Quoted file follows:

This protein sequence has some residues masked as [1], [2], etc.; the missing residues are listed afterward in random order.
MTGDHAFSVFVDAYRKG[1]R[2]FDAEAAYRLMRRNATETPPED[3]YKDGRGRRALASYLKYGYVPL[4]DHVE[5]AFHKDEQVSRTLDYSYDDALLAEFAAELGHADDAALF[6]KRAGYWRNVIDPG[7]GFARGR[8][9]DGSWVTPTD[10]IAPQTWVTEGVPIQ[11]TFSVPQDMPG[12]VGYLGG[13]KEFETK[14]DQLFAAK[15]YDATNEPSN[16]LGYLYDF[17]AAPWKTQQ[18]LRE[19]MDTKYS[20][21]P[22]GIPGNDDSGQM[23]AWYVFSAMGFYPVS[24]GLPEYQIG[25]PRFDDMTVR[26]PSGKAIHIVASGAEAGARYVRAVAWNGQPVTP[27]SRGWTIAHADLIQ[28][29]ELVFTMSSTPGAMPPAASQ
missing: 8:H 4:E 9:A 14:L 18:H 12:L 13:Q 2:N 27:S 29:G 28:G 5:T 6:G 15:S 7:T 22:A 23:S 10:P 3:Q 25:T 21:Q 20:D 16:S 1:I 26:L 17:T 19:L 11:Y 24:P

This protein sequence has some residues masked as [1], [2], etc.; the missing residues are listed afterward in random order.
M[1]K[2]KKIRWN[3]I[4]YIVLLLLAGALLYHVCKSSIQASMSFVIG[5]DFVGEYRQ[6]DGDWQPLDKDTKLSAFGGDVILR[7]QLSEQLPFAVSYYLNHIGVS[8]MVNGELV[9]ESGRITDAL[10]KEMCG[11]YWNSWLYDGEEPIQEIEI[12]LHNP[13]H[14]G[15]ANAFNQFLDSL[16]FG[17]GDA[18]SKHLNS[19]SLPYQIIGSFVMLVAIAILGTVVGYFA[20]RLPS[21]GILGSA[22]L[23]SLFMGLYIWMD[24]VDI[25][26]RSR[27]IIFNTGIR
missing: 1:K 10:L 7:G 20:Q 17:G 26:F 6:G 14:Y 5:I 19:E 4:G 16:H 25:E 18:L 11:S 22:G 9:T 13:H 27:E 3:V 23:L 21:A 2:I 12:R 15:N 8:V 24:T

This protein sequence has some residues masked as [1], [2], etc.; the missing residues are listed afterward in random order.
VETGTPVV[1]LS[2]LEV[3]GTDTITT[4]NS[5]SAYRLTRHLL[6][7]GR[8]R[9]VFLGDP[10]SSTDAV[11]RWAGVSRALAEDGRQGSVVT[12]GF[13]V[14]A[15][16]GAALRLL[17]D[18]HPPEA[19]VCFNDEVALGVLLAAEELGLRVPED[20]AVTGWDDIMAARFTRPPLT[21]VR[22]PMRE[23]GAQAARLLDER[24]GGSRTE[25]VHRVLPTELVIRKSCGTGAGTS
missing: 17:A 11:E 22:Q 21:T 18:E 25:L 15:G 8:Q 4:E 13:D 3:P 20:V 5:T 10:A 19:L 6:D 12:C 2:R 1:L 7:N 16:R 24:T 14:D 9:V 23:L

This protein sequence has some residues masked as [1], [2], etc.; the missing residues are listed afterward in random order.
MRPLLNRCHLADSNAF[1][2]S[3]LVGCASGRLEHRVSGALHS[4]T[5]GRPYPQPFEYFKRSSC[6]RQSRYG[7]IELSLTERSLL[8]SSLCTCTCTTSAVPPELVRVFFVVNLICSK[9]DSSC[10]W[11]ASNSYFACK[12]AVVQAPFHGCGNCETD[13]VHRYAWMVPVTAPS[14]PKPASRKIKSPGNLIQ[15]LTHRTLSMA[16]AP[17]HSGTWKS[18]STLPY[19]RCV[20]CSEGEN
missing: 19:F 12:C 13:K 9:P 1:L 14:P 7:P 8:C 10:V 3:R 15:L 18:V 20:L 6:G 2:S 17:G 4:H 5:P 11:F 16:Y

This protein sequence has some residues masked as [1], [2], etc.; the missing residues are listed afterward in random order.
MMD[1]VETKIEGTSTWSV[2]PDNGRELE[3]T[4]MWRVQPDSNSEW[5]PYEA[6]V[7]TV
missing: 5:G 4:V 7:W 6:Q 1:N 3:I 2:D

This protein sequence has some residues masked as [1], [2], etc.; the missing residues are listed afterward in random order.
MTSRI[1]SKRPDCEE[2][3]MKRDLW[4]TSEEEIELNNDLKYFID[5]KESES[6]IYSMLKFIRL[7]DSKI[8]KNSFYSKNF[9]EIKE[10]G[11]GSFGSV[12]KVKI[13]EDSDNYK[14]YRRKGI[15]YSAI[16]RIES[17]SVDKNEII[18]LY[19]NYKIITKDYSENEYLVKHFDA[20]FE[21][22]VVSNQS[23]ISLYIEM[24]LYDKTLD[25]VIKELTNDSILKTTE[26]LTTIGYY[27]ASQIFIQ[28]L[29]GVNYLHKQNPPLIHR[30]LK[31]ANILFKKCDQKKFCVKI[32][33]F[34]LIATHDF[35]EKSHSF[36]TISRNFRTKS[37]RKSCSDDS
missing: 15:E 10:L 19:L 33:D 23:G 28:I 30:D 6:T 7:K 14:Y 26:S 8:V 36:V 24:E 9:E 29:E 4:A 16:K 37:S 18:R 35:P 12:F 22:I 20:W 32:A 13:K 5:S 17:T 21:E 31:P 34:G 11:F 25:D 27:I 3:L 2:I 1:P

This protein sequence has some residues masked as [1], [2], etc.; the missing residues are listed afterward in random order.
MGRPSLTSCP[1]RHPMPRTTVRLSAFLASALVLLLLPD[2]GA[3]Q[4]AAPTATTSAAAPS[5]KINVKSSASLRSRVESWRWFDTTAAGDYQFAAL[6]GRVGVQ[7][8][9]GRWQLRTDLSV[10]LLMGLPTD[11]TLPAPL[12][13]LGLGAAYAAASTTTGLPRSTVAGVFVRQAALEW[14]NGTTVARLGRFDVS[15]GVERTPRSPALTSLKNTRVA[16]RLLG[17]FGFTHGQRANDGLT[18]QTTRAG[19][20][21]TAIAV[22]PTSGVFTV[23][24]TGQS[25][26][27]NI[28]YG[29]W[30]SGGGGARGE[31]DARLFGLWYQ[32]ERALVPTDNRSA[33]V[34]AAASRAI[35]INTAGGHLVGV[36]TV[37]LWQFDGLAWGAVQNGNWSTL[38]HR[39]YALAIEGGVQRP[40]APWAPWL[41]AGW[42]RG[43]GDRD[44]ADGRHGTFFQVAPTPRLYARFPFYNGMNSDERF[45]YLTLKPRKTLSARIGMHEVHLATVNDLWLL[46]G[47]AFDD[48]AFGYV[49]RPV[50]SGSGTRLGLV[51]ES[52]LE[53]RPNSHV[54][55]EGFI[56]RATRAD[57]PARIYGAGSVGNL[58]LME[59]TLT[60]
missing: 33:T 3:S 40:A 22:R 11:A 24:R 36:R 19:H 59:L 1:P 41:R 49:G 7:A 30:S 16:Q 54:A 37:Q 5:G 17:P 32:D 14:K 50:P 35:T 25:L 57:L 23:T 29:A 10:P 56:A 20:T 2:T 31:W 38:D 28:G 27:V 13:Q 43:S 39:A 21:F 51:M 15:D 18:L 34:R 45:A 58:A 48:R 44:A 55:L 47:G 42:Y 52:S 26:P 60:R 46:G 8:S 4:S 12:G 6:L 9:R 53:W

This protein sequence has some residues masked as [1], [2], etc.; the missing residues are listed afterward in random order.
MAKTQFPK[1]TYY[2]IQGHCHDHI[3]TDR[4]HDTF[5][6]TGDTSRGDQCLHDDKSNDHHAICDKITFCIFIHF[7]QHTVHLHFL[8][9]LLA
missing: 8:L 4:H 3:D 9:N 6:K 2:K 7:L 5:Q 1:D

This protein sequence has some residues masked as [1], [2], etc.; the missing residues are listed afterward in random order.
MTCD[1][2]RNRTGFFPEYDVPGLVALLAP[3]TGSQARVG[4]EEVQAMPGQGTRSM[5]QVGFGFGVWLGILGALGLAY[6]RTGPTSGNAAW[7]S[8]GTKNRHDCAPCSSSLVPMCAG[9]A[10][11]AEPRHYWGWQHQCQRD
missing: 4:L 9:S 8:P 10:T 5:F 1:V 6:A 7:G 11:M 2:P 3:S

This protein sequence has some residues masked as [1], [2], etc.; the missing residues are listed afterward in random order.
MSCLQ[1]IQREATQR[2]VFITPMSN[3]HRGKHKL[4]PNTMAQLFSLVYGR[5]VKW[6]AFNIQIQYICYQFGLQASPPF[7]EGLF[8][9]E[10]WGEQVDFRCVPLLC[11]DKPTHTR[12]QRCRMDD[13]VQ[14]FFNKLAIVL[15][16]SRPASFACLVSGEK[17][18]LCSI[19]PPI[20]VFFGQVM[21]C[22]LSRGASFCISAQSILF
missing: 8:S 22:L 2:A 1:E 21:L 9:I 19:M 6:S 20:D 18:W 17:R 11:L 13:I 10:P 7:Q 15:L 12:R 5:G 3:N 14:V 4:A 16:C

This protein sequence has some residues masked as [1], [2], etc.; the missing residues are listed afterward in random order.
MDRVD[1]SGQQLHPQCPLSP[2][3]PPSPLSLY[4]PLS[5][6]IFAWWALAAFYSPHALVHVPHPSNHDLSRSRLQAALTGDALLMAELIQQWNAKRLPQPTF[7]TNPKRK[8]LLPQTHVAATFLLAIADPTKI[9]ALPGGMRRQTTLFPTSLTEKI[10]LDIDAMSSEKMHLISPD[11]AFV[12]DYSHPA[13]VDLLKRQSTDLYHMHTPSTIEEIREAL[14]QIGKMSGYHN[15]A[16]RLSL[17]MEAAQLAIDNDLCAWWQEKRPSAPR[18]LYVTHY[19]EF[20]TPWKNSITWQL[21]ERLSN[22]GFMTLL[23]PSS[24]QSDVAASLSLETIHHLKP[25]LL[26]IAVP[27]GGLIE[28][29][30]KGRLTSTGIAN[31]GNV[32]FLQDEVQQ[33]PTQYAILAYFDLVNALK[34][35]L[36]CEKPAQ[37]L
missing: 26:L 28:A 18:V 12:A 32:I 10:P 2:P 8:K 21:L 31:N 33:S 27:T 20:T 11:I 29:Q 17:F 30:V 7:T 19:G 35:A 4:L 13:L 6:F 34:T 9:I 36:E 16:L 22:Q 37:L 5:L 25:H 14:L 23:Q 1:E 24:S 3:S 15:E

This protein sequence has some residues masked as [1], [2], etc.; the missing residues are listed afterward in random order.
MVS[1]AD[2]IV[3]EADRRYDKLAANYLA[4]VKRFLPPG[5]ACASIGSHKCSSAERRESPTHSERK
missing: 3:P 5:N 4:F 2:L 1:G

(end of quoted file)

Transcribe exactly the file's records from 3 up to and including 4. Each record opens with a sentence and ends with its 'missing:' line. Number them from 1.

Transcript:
This protein sequence has some residues masked as [1], [2], etc.; the missing residues are listed afterward in random order.
VETGTPVV[1]LS[2]LEV[3]GTDTITT[4]NS[5]SAYRLTRHLL[6][7]GR[8]R[9]VFLGDP[10]SSTDAV[11]RWAGVSRALAEDGRQGSVVT[12]GF[13]V[14]A[15][16]GAALRLL[17]D[18]HPPEA[19]VCFNDEVALGVLLAAEELGLRVPED[20]AVTGWDDIMAARFTRPPLT[21]VR[22]PMRE[23]GAQAARLLDER[24]GGSRTE[25]VHRVLPTELVIRKSCGTGAGTS
missing: 17:A 11:E 22:Q 21:T 18:E 25:L 15:G 8:Q 4:E 13:D 3:P 20:V 5:T 10:A 19:L 6:D 12:C 2:R 1:L 7:N 16:R 24:T 14:D 9:V 23:L

This protein sequence has some residues masked as [1], [2], etc.; the missing residues are listed afterward in random order.
MRPLLNRCHLADSNAF[1][2]S[3]LVGCASGRLEHRVSGALHS[4]T[5]GRPYPQPFEYFKRSSC[6]RQSRYG[7]IELSLTERSLL[8]SSLCTCTCTTSAVPPELVRVFFVVNLICSK[9]DSSC[10]W[11]ASNSYFACK[12]AVVQAPFHGCGNCETD[13]VHRYAWMVPVTAPS[14]PKPASRKIKSPGNLIQ[15]LTHRTLSMA[16]AP[17]HSGTWKS[18]STLPY[19]RCV[20]CSEGEN
missing: 19:F 12:C 13:K 9:P 1:L 14:P 7:P 8:C 10:V 3:R 15:L 18:V 20:L 6:G 2:S 17:G 4:H 5:P 11:F 16:Y